Judge David Johnson is a cereal killer. He just murders Captain Crunch. Murders it.
Our reviews of Dexter: The First Season (Blu-ray) (published January 19th, 2009), Dexter: The First Season (published August 27th, 2007), Dexter: The Fourth Season (Blu-ray) (published September 3rd, 2010), Dexter: The Second Season (published August 13th, 2008), Dexter: The Second Season (Blu-ray) (published May 18th, 2009), Dexter: The Seventh Season (Blu-ray) (published May 8th, 2013), Dexter: The Sixth Season (Blu-ray) (published August 13th, 2012), and Dexter: The Third Season (Blu-ray) (published August 18th, 2009) are also available.
Guilt can be a killer.
Showtime's hit series keeps chugging along, long ago separating itself from the novels it's based on. But the showrunners have carved themselves out a great mythology for the merry serial killer and Dexter Season Five continues to measure up to the excellence of what preceded it.
Facts of the Case
I'll keep this spoiler-lite. Season Five opens up immediately after the stunning events of the Season Four finale and Dexter (Michael C. Hall), blood splatter analyst and recreational serial killer, is in a state of numbness, unable to process what has just happened to him. Fast forward a bit and Dexter finds himself neck-deep in a whole new set of problems, when one of his kills is witnessed by another person and he is inexorably drawn into a terrifying conspiracy.
Ah well, more folks for Dexter's table…
Apologies for that vague synopsis, but you owe it to yourself to go into this season as unspoiled as possible. Not that it holds any twists that are as neck-snapping as plot turns that have happened before (especially that Season Four finale), but because Dexter is one of those shows that consistently offers satisfying storytelling from episode to episode. While Season Three is still the gold standard, I was more than happy with how things played out here.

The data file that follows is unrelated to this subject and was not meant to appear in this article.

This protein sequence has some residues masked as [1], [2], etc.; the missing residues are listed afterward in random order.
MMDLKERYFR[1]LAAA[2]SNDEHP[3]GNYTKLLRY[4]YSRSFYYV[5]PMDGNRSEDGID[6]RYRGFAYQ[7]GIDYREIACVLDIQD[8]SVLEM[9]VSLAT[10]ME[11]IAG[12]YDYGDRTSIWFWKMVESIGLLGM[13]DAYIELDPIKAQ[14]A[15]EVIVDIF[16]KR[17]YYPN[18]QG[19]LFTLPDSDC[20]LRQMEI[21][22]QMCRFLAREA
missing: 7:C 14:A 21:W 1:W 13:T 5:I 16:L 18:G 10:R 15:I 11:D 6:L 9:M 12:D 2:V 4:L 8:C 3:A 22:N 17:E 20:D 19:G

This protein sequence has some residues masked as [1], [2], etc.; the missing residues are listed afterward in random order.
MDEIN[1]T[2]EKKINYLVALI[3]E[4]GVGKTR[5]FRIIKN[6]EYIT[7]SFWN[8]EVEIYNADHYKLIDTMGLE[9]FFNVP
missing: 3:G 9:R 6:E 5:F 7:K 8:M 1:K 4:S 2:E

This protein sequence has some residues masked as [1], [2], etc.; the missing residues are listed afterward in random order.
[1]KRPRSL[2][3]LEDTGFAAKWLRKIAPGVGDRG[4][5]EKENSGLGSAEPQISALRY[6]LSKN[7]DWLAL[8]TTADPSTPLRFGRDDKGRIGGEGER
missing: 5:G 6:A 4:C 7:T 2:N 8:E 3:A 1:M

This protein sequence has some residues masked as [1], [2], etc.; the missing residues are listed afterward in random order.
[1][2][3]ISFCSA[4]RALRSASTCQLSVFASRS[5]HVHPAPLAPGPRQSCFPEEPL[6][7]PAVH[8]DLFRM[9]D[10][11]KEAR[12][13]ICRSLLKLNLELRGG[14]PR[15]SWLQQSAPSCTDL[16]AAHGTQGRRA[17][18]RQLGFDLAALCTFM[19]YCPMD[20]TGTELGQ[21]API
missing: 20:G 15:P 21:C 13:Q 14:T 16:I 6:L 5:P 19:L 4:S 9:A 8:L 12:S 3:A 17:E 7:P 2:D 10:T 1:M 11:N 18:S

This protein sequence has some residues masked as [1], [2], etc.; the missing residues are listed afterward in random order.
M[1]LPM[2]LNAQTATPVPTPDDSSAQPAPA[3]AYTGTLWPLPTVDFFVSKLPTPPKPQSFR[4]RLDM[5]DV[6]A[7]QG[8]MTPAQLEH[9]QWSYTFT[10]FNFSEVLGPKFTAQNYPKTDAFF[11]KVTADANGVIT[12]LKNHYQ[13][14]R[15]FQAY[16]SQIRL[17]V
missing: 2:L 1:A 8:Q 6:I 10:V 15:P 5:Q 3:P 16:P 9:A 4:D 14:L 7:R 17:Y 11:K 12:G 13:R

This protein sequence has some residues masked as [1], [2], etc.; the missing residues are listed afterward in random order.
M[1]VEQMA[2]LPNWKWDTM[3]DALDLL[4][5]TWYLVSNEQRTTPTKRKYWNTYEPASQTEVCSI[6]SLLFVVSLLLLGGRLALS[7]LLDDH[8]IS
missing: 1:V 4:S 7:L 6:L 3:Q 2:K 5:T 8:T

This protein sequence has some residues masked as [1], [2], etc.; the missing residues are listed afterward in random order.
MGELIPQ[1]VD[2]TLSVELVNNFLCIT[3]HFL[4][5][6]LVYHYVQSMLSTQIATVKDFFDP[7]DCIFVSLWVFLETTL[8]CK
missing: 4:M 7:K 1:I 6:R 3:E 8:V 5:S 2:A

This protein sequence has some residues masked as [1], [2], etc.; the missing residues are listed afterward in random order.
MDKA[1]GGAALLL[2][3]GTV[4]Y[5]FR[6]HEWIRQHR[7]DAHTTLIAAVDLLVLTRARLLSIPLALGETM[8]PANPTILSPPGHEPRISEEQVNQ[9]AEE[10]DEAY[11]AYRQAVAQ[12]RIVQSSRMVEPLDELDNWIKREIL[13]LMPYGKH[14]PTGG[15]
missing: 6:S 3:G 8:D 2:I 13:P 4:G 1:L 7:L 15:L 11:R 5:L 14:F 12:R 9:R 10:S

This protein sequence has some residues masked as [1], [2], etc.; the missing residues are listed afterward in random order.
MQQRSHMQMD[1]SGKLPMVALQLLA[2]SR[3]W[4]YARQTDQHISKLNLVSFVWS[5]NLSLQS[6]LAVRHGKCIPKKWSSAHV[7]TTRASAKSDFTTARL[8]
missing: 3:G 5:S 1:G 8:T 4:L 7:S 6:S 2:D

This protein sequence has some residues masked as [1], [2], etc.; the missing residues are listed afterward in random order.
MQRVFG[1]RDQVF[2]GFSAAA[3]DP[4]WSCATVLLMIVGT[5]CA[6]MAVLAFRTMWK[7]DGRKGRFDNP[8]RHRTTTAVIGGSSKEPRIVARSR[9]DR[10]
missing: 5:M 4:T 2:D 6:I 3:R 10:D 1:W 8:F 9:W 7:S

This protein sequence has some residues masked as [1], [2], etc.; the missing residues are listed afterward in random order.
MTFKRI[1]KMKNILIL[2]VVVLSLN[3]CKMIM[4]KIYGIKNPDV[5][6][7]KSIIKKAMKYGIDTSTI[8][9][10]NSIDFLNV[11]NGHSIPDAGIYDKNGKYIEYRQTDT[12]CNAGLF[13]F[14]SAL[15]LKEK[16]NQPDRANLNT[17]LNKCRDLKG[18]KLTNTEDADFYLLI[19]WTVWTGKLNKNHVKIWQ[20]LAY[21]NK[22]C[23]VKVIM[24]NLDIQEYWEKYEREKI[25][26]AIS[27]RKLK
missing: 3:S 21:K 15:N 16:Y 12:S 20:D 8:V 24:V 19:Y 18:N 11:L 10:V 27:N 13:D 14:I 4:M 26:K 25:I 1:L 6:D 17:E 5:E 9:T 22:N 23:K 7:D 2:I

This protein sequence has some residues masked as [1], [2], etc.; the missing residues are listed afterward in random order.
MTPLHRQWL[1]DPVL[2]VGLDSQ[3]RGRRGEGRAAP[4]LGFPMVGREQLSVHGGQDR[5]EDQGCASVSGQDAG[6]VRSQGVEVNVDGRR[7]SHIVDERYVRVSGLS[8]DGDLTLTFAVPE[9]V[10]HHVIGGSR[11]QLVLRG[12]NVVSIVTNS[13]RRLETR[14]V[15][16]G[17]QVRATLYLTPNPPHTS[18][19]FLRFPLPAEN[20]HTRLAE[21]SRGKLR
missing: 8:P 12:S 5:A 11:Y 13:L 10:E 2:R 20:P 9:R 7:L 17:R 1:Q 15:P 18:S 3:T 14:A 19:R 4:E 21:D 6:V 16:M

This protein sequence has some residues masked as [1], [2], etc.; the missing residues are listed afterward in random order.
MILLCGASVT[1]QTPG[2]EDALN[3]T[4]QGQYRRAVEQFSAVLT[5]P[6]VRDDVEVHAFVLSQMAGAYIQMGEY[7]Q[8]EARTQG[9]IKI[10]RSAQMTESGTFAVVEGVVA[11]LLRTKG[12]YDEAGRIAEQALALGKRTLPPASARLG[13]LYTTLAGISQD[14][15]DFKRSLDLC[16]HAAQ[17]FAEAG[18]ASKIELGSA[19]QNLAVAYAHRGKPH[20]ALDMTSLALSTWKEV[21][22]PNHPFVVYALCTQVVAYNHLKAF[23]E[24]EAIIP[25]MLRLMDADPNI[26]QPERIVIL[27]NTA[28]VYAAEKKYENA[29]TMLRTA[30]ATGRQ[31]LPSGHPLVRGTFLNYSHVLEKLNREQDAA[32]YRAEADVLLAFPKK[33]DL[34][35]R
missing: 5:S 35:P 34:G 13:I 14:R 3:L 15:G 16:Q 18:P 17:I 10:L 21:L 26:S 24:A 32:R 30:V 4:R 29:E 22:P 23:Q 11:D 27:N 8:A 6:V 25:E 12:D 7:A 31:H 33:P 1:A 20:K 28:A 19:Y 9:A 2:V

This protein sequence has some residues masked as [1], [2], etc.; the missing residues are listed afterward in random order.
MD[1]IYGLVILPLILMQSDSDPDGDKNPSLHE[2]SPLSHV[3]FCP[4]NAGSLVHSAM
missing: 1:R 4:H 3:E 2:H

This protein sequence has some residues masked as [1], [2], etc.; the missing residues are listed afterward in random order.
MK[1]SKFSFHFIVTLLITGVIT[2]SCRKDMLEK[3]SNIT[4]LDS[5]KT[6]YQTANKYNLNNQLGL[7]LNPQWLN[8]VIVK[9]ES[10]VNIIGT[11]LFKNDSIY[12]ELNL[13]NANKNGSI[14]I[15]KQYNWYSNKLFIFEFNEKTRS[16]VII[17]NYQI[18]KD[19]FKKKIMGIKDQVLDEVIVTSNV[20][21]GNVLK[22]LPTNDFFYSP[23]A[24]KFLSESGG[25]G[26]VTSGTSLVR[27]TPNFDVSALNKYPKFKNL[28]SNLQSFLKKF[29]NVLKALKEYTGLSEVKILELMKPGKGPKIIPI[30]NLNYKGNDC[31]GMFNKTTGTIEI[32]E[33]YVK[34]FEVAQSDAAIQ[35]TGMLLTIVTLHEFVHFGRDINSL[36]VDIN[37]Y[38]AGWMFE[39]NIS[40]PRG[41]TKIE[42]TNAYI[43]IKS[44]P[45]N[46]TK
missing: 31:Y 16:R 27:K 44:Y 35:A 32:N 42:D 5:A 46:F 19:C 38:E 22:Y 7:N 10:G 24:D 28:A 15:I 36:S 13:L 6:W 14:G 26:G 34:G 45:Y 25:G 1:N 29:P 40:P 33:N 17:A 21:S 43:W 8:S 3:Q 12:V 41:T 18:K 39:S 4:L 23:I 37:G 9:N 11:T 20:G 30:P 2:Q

A good season of Dexter hits on two aspects: 1) peeling away further levels of one of the most interesting characters on television, and 2) crafting a compelling season-long mystery. On both these counts, Season Five succeeds.
First, we see Dexter get tantalizingly close to what it means to be human, i.e., grappling with emotions. He is consumed by guilt and anger, which leads to confusion. His internal conflict is once again exhibited nicely through conversation between Dexter and his deceased father (James Remar). These are some of my favorite character moments and act as a clever way to explore Dexter's character. By the end of the season Dexter takes a big step towards what is shaping up to be the general direction of his arc: ridding himself of the Dark Passenger.
Pulling back to the scope of the story for this season, the writers, despite what they said about staying away from "Big Bads," have fashioned a memorable nemesis, or, rather, nemeses. Again, I'll keep this free of spoilers, but Dexter's primary opponent—who you will pinpoint very early on—is another great one, a fascinating concoction of cerebral malice and sneering evil. The mystery is paced well and pays off in a satisfying manner.
Overall: another win for Showtime and the showrunners. Dexter is absolutely one of my favorite shows currently airing and even after five seasons, it still manages to surprise me. If you can get past the admittedly dark subject matter (in truth, it's more "macabre" than "dark"), high-end TV awaits you.
A mixed bag of Blu-ray delights: the 1.78:1, 1080p HD transfer is respectable, a nicely detailed presentation that takes the richness of the Miami setting and pushes it out with eye-pleasing energy. The Dolby TrueHD 5.1 track is active and crisp. The extras disappoint, though. Actually, the delivery of the extras disappoints as the season-specific bonus materials (interviews with the cast and crew and a featurette with Julia Stiles) are left on-disc and dumped in the BD-Live depot.
Another great season. Watch this show.
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Scales of Justice
Studio: Showtime Entertainment
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